Thursday, December 08, 2005

Code of Conduct legal: Govt. attorneys

Kathmandu Dec 8-Pleading on behalf of the government on a controversial Social Welfare Ordinance and the Code of Conduct for Social Organisations the government attorneys on Wednesday claimed that the Code of Conduct was constitutional.

They said that there is no need for the Supreme Court (SC) to test the constitutionality of the code as the code was issued after the government promulgated the Social Welfare Council Ordinance with the consent of the King.

Pleading before the special bench comprising justices Sharada Shrestha, Hari Jung Sijapati and Top Bahadur Magar, the deputy attorney-general, Narendra Prasad Pathak, said that there is no need for the apex court to test the legality of the code, adding, "The government has the authority to regulate the non-governmental organisations (NGOs'), too."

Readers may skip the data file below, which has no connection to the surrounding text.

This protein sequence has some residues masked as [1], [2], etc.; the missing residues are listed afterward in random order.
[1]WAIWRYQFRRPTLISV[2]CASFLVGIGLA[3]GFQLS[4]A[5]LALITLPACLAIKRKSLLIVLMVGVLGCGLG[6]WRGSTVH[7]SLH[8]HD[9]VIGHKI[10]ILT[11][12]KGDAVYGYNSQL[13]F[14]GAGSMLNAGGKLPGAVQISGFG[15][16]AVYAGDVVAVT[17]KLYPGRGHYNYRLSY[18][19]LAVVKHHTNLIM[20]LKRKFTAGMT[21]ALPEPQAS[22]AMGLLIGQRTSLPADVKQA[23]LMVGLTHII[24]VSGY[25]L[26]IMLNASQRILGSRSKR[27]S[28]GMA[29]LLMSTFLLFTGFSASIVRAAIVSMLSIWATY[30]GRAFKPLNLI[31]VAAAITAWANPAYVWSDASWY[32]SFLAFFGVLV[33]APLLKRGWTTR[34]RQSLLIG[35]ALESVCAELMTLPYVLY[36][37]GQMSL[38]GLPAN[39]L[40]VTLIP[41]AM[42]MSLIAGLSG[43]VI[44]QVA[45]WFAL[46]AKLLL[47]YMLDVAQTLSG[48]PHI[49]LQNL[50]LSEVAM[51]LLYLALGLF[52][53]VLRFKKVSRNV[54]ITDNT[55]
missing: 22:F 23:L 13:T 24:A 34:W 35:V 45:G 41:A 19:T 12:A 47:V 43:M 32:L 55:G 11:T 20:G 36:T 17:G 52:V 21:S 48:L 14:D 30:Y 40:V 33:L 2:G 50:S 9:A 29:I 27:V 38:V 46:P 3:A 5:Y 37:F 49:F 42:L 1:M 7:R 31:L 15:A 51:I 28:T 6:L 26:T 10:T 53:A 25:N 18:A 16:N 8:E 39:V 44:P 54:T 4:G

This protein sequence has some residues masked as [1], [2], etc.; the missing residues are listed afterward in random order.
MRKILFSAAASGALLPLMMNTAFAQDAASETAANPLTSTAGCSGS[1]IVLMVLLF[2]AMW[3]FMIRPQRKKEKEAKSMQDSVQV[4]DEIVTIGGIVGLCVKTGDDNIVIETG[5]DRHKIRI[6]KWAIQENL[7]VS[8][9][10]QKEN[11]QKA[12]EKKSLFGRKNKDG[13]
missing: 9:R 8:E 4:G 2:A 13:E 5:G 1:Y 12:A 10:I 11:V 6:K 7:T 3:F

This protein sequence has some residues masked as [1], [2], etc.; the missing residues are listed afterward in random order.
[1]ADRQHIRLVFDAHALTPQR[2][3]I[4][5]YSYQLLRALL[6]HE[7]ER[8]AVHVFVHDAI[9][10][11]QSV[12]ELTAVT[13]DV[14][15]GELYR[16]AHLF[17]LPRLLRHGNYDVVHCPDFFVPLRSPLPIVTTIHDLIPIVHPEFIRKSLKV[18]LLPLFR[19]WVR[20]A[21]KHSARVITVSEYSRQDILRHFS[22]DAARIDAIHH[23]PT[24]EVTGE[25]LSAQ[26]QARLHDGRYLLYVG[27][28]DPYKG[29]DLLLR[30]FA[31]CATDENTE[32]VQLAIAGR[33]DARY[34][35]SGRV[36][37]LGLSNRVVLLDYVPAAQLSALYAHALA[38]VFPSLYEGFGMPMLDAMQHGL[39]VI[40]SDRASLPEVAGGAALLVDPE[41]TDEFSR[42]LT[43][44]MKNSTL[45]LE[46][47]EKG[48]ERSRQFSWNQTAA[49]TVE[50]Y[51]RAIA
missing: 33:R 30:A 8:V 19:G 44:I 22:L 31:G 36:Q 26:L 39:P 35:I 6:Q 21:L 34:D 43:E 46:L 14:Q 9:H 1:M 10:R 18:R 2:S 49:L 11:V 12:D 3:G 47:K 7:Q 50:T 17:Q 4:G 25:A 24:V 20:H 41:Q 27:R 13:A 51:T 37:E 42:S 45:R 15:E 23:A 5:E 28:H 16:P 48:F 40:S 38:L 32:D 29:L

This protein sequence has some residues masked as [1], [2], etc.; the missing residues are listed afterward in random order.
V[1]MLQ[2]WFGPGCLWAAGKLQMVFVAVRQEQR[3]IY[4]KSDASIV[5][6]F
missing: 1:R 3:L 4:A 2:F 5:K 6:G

Advocate Harishanker Niroula said His Majesty has promulgated the Social Welfare Ordinance as per the Constitution and without violating the fundamental rights and argued that it was not against the Constitution of the Kingdom of Nepal and relevant Act and Law.

Likewise, advocate Brajesh Pyakurel said code of conduct have been developed for people in other profession like journalism and medicine also and present code of conduct was prepared in pursuance to the Social Welfare Ordinance, while adding that the Ordinance gives opportunity for clarification and does not provides for dissolution of the organisation.

The Special bench of SC is testing the constitutionality of the code of conduct, which is facing wrath, from various walks of life.

NGO federation of Nepal, an umbrella organization of over 2,600 NGOs' of the country had already announced protest program against the code saying the code was formed to curb the activities of social organization.

However, the Social Welfare Council said the code was an attempt to systematize social organizations of the country and make them transparent.

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